When the New Israel Fund sent an action alert to protest gender-segregated buses in Israel, we got an enthusiastic response.
When we and the human rights groups we fund were attacked in Israel, viciously and dishonestly, we asked for signatures to a petition to Prime Minister Netanyahu in support of democratic dissent, and we got a very enthusiastic response.
But the immediate reaction we got to a brief, carefully-balanced letter we sent about the...well, let's call it the disastrous incident of the Gaza flotilla... now that was a response.
Human rights groups say they are being unfairly targeted
Concerned that some nonprofit groups in Israel are quietly being bankrolled by foreign political entities, seven Knesset members have introduced a bill to require that they immediately report receipt of such funds and publicly announce it in all written and oral political presentations.
New Israel Fund (NIF) CEO Daniel Sokatch opines that his group has been the victim of “false arguments and dangerous demonization” (‘The Real Anti-NIF Agenda,’ Feb. 16). But Sokatch cannot allege falsehood and demonization if I merely point out that several of the beneficiaries of the New Israel Fund (NIF) are in fact hostile to Israel’s existence as a Jewish state.
As the controversy over grantees of the New Israel Fund and their alleged role in supplying information used by the Goldstone Report on the Gaza war rages here and in Israel, I can't help but wonder this: what are the critics so afraid of?
There's an irony here. Unlike its adversaries in the Middle East, Israel actually has a vigorous, outspoken and independent human rights movement willing and able to critically examine the actions of its own government. That's a good thing, right?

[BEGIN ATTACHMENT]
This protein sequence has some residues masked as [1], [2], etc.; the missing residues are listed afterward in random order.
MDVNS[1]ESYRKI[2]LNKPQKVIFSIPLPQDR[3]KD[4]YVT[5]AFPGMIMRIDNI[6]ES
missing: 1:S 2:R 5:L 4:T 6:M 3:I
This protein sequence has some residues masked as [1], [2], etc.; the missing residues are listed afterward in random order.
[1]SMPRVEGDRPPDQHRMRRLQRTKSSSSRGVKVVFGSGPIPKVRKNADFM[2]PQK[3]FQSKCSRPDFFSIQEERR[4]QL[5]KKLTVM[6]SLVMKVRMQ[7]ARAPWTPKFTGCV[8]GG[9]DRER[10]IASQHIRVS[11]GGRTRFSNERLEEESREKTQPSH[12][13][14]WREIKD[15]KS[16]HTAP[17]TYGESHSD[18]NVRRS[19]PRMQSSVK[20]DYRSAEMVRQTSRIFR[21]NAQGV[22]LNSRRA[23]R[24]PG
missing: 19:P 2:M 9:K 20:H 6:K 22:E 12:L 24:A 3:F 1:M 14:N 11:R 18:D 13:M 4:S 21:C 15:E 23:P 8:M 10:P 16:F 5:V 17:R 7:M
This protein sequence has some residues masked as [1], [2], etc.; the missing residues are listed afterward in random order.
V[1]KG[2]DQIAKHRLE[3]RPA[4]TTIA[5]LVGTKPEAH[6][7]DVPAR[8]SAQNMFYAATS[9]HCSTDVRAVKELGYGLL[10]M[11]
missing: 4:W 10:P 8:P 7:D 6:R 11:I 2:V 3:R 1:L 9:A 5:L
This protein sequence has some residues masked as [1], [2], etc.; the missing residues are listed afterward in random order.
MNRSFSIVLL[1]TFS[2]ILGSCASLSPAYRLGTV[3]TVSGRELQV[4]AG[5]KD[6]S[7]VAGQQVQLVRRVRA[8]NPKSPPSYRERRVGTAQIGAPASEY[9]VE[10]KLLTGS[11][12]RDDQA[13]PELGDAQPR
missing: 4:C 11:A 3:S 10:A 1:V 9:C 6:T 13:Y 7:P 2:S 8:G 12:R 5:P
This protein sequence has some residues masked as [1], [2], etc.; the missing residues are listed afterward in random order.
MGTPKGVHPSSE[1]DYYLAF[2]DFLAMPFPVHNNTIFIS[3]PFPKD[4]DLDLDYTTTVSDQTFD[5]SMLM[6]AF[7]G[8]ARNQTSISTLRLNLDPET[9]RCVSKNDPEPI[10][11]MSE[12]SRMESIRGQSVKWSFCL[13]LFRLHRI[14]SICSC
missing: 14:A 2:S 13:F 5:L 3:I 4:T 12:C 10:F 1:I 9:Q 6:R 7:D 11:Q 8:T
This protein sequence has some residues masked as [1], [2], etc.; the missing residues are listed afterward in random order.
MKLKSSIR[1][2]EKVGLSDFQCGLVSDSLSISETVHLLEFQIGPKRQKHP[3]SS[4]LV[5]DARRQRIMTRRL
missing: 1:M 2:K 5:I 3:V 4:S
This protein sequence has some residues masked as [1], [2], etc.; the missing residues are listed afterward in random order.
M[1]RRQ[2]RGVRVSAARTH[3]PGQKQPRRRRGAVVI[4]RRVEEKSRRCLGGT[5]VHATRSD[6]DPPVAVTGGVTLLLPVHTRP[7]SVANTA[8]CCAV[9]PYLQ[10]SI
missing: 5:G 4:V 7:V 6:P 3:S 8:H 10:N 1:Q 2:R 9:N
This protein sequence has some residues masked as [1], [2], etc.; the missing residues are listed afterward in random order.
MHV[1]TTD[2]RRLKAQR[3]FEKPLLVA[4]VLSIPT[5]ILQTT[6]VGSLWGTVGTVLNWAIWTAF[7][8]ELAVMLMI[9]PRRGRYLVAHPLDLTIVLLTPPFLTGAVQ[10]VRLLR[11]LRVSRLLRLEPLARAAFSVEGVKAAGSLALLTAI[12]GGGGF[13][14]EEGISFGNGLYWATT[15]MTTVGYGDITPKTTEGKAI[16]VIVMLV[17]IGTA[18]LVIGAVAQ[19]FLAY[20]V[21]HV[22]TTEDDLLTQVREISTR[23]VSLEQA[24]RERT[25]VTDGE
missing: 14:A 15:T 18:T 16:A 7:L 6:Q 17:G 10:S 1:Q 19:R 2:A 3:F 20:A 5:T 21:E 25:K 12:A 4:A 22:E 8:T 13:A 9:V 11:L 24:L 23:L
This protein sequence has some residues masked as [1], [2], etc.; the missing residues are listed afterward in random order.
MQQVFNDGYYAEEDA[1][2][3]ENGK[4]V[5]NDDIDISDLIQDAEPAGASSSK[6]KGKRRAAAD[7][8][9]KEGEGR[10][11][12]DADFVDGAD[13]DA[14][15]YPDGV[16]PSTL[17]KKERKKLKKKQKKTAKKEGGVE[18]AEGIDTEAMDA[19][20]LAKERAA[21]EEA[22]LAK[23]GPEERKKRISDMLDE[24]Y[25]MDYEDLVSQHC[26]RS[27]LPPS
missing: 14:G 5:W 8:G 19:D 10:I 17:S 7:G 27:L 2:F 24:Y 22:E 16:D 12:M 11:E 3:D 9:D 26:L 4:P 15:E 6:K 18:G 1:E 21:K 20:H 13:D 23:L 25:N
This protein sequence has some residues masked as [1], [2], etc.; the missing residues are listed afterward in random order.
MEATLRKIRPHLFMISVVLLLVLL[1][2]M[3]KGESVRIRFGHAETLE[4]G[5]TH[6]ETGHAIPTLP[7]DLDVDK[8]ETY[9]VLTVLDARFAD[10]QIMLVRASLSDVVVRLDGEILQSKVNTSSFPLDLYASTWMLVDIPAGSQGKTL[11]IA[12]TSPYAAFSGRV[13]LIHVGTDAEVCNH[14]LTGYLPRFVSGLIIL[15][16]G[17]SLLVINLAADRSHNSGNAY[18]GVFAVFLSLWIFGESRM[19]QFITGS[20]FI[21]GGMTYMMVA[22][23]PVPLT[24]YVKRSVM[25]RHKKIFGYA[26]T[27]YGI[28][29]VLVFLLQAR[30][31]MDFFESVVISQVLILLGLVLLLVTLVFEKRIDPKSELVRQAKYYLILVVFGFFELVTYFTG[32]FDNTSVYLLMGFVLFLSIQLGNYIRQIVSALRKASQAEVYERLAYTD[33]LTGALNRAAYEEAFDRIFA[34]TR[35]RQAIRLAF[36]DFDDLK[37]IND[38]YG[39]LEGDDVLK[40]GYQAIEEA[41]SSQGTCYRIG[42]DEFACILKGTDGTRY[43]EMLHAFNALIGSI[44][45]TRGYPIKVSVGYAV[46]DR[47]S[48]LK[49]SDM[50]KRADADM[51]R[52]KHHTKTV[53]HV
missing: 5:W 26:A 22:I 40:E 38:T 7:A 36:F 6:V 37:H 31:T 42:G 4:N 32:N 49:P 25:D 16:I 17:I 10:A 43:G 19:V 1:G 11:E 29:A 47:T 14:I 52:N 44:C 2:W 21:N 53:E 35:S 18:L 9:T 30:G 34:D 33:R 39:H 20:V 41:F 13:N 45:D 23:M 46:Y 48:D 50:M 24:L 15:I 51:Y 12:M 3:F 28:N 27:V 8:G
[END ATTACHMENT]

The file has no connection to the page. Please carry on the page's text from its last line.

Right-wing Im Tirtzu accuses New Israel Fund —and its president — of bearing responsibility for Goldstone; NIF decries campaign to repress ‘dissent and honesty.’
Charges that the New Israel Fund supports Israeli civil rights groups that played a key role in providing information highly critical of Israel’s role in the Gaza war last year have sparked a spirited, and nasty, debate over the proper role for civil and human rights groups in a democratic state.
A democratic society not only tolerates but encourages debate and dissent. But when attacks turn ugly, demonizing and personal, they demean society and undercut the argument of those making the accusations.
In this week’s paper, we report on two such unfortunate episodes, one here and one in Israel — two open societies where left-right political anger is spilling over into hate.
An initiative by Israel’s ruling One Israel party to rally American Jewish supporters of its peace policies blew up in acrimony last week over the issue of religious pluralism in the Jewish state.
Haim Ramon, a senior cabinet minister and key adviser to Prime Minister Ehud Barak, bluntly rejected concerns about religious and civil rights for non-Orthodox Jews raised at what was to be a private briefing on the peace process for centrist and dovish Jewish groups.
American organizations that advocate equal rights for Arab residents of Israel were critical of a bill passed by the Knesset in an early stage last week that would limit the sale of Jewish National Fund land sales to Jews. The bill, approved in its first reading by a 64-16 vote, would bypass a 2004 court ruling and in effect bar the Israel Lands Authority from selling JNF land to Israeli Arabs.